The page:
With winter set in elsewhere, On the Road headed 107 miles East of downtown Los Angeles to Palm Springs for a holiday weekend getaway! Our program was located poolside at The Amado in Central Palm Springs during Modernism Week. In Southern California the pool is a pervasive element in the landscape. From Hockney’s Paper Pools to Ruscha’s Nine Swimming Pools, the pool is a site of activation. From projective futures to atmospheres and the sensual, the pleasurable environment has elicited both distinct individual and combinatory design directives. The pool and its surrounding environment has become a pleasure ground of sorts including a spot for both relaxation and leisure.

Swimming, floating, sinking, or hovering on the surface, The Amado pool in Palm Springs hosted a series of four spatial installations that considered the liquid space of the respective site. Synchronized or drifting, each pool was a thoughtfully curated installation around various ideas and themes developed and deployed by a group of LA-based architects, artists, and designers. The individual pools informed specific locales by engaging the vernacular of desert oasis through their collaboration that was both transformative and reinforced the notion of pleasure.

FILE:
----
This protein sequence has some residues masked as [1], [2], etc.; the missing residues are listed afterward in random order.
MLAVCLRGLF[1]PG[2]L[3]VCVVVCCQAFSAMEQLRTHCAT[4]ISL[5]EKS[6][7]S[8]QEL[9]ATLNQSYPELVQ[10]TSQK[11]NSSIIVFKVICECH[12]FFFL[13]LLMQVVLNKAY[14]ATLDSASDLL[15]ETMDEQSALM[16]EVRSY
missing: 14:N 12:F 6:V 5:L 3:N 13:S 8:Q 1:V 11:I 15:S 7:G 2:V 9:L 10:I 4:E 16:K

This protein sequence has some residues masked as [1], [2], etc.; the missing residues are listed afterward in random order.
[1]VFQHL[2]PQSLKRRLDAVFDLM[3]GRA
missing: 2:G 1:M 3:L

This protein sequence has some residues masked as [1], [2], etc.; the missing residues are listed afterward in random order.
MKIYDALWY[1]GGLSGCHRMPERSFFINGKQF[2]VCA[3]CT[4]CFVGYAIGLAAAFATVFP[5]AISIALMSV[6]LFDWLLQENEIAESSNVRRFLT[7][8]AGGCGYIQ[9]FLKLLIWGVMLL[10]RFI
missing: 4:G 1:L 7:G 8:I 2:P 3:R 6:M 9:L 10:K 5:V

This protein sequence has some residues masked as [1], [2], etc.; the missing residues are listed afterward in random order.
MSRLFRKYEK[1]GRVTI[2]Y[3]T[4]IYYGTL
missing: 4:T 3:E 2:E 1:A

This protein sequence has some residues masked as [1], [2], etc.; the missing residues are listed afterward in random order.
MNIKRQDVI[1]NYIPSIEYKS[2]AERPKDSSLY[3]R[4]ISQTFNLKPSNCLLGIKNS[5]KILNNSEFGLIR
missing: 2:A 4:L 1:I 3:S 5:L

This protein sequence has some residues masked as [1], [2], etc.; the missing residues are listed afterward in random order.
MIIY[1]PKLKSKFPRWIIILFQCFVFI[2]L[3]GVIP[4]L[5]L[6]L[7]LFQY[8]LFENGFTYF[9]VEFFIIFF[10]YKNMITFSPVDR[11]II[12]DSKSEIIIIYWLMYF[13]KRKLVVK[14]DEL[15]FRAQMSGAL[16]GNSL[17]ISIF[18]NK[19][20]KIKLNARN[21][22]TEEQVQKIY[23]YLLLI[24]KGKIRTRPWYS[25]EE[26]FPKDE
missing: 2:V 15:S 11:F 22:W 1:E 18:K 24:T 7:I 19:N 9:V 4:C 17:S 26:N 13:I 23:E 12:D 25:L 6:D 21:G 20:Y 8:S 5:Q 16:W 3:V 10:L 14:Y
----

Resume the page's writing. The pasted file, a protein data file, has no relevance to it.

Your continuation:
Fluids Mashup is the first of four spatial installations that took place February 22-23, 2014 at The Amado in Palm Springs, CA. A happening by On the Road, the project was a reinvention of Allan Kaprow's seminal work Fluids, 1967. According to Kaprow, “I say reinventions, rather than reconstructions, because the works … differ markedly from their originals. Intentionally so. As I wrote in notes to one of them, they were planned to change each time they were remade. This decision, made in the late 50s, was the polar opposite of the traditional belief that the physical art object—the painting, photo, music composition, etc.—should be fixed in a permanent form. Furthermore, the Environment quickly incorporated the idea of internal changes during its presentation. The conventional spectators became the participants who executed the changes. Here, also, the traditional notion of the uniquely talented artist (the genius) was suspended in favor of a tentative collectivity (the social group as artist). Art was like the weather.” — Allan Kaprow, 1991 (7 Environments, pg. 23)

Video by FORM follows FUNCTION, Courtesy Allan Kaprow Estate and Hauser & Wirth


Maya Santos & Rani de Leon

Maya Santos

Sara & Alejandro Quintanar

Bryne Rasmussen-Smith

James Michael Tate

Henry Carlos Zavala
Joel Quizon

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